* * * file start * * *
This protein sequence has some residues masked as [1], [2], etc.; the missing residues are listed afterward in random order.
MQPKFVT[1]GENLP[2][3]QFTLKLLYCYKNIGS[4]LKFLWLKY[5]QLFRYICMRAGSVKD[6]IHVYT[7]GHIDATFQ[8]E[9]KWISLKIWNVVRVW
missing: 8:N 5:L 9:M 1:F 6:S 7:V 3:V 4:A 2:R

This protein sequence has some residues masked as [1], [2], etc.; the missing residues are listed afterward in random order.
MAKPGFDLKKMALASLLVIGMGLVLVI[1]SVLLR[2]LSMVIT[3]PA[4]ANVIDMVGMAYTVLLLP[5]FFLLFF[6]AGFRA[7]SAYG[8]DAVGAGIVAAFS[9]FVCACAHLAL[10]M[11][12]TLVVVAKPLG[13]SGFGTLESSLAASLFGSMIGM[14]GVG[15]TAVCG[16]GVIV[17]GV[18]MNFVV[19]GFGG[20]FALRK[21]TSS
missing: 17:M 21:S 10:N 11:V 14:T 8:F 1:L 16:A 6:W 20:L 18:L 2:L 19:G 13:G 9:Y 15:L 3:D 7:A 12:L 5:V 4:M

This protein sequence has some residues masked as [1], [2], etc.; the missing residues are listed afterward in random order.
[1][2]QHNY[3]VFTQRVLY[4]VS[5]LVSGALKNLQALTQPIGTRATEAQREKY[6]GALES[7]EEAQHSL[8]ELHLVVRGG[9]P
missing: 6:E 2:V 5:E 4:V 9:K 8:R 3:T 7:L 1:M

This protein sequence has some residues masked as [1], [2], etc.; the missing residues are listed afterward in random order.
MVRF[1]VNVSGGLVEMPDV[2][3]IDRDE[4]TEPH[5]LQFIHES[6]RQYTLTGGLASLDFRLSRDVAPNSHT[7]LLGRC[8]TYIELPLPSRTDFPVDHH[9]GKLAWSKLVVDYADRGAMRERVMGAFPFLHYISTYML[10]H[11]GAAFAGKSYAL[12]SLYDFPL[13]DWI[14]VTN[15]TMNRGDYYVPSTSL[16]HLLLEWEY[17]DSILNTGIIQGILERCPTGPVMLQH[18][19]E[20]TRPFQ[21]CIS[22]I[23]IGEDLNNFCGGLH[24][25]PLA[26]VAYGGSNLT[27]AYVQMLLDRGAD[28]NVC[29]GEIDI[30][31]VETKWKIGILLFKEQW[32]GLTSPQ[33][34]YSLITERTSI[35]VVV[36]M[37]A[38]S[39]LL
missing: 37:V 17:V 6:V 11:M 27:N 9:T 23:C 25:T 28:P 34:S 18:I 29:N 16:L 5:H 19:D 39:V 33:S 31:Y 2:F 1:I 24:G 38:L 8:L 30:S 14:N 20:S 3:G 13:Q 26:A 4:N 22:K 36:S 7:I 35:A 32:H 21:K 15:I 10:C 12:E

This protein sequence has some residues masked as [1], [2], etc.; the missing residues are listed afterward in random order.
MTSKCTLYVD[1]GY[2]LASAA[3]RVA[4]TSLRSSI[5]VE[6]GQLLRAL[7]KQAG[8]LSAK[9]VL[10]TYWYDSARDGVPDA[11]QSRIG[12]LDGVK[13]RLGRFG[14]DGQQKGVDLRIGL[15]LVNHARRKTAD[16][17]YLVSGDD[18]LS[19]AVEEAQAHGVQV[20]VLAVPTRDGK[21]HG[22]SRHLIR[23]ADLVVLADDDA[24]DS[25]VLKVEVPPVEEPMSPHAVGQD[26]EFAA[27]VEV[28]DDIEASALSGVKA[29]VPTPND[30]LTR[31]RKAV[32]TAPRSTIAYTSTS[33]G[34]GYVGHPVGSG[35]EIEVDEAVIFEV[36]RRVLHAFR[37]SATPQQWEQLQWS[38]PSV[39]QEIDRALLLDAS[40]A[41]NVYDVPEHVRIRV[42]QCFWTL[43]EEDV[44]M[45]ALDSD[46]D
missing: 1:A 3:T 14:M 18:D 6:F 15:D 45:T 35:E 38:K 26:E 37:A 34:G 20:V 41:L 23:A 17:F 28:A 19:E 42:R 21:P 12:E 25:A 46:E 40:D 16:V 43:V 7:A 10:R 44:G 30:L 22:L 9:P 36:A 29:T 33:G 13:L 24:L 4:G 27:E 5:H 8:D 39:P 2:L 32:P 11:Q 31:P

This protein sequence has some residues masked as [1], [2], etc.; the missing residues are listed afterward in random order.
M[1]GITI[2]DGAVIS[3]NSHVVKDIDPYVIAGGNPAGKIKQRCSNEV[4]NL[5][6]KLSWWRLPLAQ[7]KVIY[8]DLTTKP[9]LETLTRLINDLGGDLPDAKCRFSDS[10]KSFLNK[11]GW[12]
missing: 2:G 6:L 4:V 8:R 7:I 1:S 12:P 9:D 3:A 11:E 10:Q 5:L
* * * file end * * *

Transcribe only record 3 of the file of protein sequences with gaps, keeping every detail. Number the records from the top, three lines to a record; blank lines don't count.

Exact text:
This protein sequence has some residues masked as [1], [2], etc.; the missing residues are listed afterward in random order.
[1][2]QHNY[3]VFTQRVLY[4]VS[5]LVSGALKNLQALTQPIGTRATEAQREKY[6]GALES[7]EEAQHSL[8]ELHLVVRGG[9]P
missing: 6:E 2:V 5:E 4:V 9:K 8:R 3:T 7:L 1:M